A combination of generic drugs coupled with a comprehensive patient support model has shown promising results in a pilot project run by Médecins Sans Frontières (MSF) in Ukraine.
When scaled up, it can substantially accelerate hepatitis C treatment in a country where over five per cent of the population – or at least two million people – are estimated to be infected by the hepatitis C virus.
Since December 2017, MSF has used the more affordable generic versions of hepatitis C drugs daclatasvir and sofosbuvir to treat nearly 900 people in Mykolaiv region in southern Ukraine, which is estimated to have one of the highest burdens of hepatitis C infection in the country. The cure rate is over 97 per cent.
The Ukrainian Ministry of Health (MOH) has also recently procured and allocated similar drugs to distribute nationally as part of last year’s World Hepatitis Day commitment to begin scaling up hepatitis C treatment.
Hepatitis C occurs when the hepatitis C virus (HCV) infects the liver, and it can lead to cirrhosis, liver cancer and even death. Hepatitis C is curable and the standard of care worldwide has dramatically improved over recent years with the introduction of newer, more effective oral medications recommended by World Health Organization (WHO), like daclatasvir and sofosbuvir, which have very few side effects and a high cure rate.
“We are happy to see the Ministry of Health making affordable hepatitis C medication available to thousands of patients in Ukraine. The next step will be to come up with a solution to provide access to diagnosis and treatment for the millions of people who are at risk of infection throughout the country. Our experience in Mykolaiv shows that affordable and effective hepatitis C treatment models are available,” said Grigor Simonyan, MSF’s head of mission in Ukraine.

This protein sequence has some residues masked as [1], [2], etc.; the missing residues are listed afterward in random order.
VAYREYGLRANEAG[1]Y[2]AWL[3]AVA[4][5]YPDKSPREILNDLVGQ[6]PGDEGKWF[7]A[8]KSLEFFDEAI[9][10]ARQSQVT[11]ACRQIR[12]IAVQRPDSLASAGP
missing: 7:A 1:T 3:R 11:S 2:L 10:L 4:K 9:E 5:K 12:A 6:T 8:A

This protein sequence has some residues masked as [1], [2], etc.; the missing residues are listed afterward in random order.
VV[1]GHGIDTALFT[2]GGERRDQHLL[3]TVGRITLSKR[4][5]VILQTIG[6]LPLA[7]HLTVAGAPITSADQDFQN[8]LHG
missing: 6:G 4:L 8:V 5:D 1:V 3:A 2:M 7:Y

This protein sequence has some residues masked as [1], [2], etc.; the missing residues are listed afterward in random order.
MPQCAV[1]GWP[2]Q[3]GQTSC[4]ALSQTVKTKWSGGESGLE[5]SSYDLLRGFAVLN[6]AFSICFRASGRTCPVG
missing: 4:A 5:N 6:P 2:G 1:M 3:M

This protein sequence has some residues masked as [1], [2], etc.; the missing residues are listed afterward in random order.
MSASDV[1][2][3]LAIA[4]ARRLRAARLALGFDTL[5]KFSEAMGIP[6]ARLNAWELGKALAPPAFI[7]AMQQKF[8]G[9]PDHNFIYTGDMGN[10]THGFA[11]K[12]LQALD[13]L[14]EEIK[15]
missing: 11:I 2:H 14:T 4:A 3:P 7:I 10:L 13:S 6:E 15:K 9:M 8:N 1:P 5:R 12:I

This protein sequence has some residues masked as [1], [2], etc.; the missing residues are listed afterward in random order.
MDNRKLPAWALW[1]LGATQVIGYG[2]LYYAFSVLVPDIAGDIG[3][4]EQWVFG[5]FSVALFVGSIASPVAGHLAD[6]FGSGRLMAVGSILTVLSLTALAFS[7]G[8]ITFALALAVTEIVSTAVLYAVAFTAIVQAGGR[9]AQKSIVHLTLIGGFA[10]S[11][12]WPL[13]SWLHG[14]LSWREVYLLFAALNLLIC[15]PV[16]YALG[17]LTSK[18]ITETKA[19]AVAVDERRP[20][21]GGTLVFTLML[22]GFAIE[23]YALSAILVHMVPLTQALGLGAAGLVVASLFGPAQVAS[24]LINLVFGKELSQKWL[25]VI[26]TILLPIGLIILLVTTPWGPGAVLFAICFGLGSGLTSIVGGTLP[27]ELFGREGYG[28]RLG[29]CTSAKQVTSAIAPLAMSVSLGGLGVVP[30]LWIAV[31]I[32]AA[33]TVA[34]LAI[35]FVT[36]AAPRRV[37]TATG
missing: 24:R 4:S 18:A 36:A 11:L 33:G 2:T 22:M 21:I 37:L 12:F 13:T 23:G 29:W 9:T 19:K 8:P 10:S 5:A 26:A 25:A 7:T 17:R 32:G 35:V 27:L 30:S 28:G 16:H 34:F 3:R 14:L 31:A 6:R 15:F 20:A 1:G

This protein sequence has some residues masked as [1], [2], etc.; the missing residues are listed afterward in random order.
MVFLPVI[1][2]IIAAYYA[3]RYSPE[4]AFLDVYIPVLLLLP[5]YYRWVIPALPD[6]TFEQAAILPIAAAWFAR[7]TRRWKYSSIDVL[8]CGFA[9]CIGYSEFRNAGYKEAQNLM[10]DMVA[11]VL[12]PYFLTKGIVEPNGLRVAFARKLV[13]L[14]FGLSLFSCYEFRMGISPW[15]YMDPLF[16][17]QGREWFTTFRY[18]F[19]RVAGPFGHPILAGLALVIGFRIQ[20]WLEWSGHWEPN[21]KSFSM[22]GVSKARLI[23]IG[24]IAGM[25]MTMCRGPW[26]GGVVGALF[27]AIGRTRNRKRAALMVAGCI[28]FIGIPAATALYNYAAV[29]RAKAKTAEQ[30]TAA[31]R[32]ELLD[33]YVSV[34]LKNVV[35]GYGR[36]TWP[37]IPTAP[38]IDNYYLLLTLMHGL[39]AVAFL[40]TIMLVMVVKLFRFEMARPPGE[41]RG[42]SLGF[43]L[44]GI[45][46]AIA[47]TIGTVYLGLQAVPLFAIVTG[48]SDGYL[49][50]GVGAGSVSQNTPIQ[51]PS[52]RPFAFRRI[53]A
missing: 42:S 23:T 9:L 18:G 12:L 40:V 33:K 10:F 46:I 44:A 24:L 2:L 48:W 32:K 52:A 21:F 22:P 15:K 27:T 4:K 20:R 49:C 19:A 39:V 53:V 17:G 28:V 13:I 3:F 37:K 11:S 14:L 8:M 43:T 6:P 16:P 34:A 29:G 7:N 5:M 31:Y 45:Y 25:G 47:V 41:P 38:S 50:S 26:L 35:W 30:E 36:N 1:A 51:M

Affordable, effective generic medicines
The high price charged by pharmaceutical companies for the brand name versions of newer hepatitis C medications has been a major obstacle faced by patients and health providers in Ukraine and around the world.
When possible, MSF opts to use more affordable generic medications in order to be able to reach more patients. Over 90 per cent of the drugs used by MSF to treat hepatitis and other infectious diseases worldwide are generics.
Our experience in Mykolaiv shows that affordable and effective hepatitis C treatment models are availableGrigor Simonyan, MSF’s head of mission in Ukraine
Generic hepatitis C drugs have the same active ingredients as the brand name medications and work the same to eliminate the virus but are much more affordable.
However, in Ukraine, recent false information campaigns about the ineffectiveness of generic hepatitis C drugs pose an obstacle to expanding affordable treatment nationwide.
“In Ukraine, people have concerns regarding the effectiveness of generics, but MSF has used generics to treat all its hepatitis C patients in Mykolaiv region. The generic drugs and the brand name have the same chemical compound, so basically they are the same drugs. The main difference is the cost,” explains Karan Kamble, MSF medical activity manager in the Mykolaiv hepatitis C project.
In addition to these highly effective medications, MSF offers patients in the pilot project free diagnosis and treatment as well as support, health education, guidance and counselling provided by social workers and peer educators.
A person is not just left alone with pills to take. Every time I came to pick up the medications, I had a conversation with a health counsellorIhor Skalko, who was cured of hepatitis C through MSF’s pilot project in Mykolaiv
“Surely, the most astonishing thing for me was that the treatment from MSF came at no cost – that’s what I liked in the first place. Secondly, I liked the patient support. A person is not just left alone with pills to take. I regularly received calls from a health promoter and social worker. Every time I came to pick up the medications, I had a conversation with a health counsellor,” said Ihor Skalko, who was cured of hepatitis C through MSF’s pilot project.
Ihor was first diagnosed with hepatitis C in 2006 and previously received treatment with older medications through a state programme, which was not successful.
“For me, recovery is the moment when you are clear of a problem that has been gnawing at you for many, many years and hasn’t allowed you to live in peace,” said Ihor.
“After my second attempt at curing hepatitis C [through the MSF programme], when I was finally told that I had completely overcome this severe illness, I was overjoyed. I felt like going out, being happy, smiling at everyone.”